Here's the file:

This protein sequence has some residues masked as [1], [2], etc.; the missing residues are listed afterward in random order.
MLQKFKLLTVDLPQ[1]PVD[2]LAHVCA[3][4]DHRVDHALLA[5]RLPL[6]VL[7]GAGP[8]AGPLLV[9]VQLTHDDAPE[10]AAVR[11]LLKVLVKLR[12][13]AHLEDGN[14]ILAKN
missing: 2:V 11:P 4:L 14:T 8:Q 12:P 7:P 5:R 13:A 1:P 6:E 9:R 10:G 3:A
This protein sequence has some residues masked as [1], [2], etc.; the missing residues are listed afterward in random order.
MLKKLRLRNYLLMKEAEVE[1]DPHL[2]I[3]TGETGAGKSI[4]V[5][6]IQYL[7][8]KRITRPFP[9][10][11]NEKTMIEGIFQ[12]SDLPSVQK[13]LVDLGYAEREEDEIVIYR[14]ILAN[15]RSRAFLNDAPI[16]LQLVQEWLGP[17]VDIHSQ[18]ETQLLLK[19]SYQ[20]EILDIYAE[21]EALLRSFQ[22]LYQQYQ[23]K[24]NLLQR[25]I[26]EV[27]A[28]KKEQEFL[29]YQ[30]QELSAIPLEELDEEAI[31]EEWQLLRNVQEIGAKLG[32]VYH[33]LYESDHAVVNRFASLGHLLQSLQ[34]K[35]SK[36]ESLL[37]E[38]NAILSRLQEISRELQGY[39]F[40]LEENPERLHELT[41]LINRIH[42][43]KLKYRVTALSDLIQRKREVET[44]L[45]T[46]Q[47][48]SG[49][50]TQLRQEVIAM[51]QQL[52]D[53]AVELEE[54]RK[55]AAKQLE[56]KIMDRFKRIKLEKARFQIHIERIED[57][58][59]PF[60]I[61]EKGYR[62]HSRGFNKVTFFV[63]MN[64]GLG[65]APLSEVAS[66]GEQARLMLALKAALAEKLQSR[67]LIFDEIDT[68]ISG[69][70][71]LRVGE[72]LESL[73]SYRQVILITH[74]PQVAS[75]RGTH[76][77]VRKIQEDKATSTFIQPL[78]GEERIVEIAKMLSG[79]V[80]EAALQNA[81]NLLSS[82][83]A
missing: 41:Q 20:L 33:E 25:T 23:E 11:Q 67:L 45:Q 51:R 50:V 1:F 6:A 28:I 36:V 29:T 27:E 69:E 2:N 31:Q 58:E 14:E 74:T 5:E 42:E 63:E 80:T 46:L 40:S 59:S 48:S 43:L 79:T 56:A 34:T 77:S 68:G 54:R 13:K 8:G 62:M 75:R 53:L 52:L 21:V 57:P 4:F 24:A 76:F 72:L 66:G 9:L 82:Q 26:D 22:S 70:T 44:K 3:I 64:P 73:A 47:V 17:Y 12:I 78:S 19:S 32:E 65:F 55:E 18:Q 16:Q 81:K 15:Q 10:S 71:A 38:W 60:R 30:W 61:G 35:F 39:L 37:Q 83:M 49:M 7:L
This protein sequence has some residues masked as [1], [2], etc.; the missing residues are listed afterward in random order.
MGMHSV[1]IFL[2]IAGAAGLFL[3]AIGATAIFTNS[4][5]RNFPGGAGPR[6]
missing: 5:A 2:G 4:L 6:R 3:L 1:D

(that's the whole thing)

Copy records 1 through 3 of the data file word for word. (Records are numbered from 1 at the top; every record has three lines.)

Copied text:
This protein sequence has some residues masked as [1], [2], etc.; the missing residues are listed afterward in random order.
MLQKFKLLTVDLPQ[1]PVD[2]LAHVCA[3][4]DHRVDHALLA[5]RLPL[6]VL[7]GAGP[8]AGPLLV[9]VQLTHDDAPE[10]AAVR[11]LLKVLVKLR[12][13]AHLEDGN[14]ILAKN
missing: 2:V 11:P 4:L 14:T 8:Q 12:P 7:P 5:R 13:A 1:P 6:E 9:R 10:G 3:A
This protein sequence has some residues masked as [1], [2], etc.; the missing residues are listed afterward in random order.
MLKKLRLRNYLLMKEAEVE[1]DPHL[2]I[3]TGETGAGKSI[4]V[5][6]IQYL[7][8]KRITRPFP[9][10][11]NEKTMIEGIFQ[12]SDLPSVQK[13]LVDLGYAEREEDEIVIYR[14]ILAN[15]RSRAFLNDAPI[16]LQLVQEWLGP[17]VDIHSQ[18]ETQLLLK[19]SYQ[20]EILDIYAE[21]EALLRSFQ[22]LYQQYQ[23]K[24]NLLQR[25]I[26]EV[27]A[28]KKEQEFL[29]YQ[30]QELSAIPLEELDEEAI[31]EEWQLLRNVQEIGAKLG[32]VYH[33]LYESDHAVVNRFASLGHLLQSLQ[34]K[35]SK[36]ESLL[37]E[38]NAILSRLQEISRELQGY[39]F[40]LEENPERLHELT[41]LINRIH[42][43]KLKYRVTALSDLIQRKREVET[44]L[45]T[46]Q[47][48]SG[49][50]TQLRQEVIAM[51]QQL[52]D[53]AVELEE[54]RK[55]AAKQLE[56]KIMDRFKRIKLEKARFQIHIERIED[57][58][59]PF[60]I[61]EKGYR[62]HSRGFNKVTFFV[63]MN[64]GLG[65]APLSEVAS[66]GEQARLMLALKAALAEKLQSR[67]LIFDEIDT[68]ISG[69][70][71]LRVGE[72]LESL[73]SYRQVILITH[74]PQVAS[75]RGTH[76][77]VRKIQEDKATSTFIQPL[78]GEERIVEIAKMLSG[79]V[80]EAALQNA[81]NLLSS[82][83]A
missing: 41:Q 20:L 33:E 25:T 23:E 11:Q 67:L 45:Q 51:R 50:V 1:F 6:A 28:I 36:V 29:T 27:E 69:E 2:N 31:Q 58:E 14:E 74:T 5:E 42:E 63:E 80:T 46:L 40:S 59:S 48:S 43:L 79:T 56:A 34:T 77:S 68:G 54:R 13:K 8:G 62:M 75:R 53:L 52:L 21:V 57:P 4:F 24:A 76:F 72:L 66:G 9:L 82:Q 26:D 22:S 70:T 44:K 3:I 64:P 73:A 47:V 17:Y 12:I 78:S 19:S 32:E 65:F 55:E 18:Q 16:Q 81:K 15:Q 10:S 71:A 38:W 60:R 30:W 61:G 35:F 39:L 37:Q 83:M 49:M 7:L
This protein sequence has some residues masked as [1], [2], etc.; the missing residues are listed afterward in random order.
MGMHSV[1]IFL[2]IAGAAGLFL[3]AIGATAIFTNS[4][5]RNFPGGAGPR[6]
missing: 5:A 2:G 4:L 6:R 3:L 1:D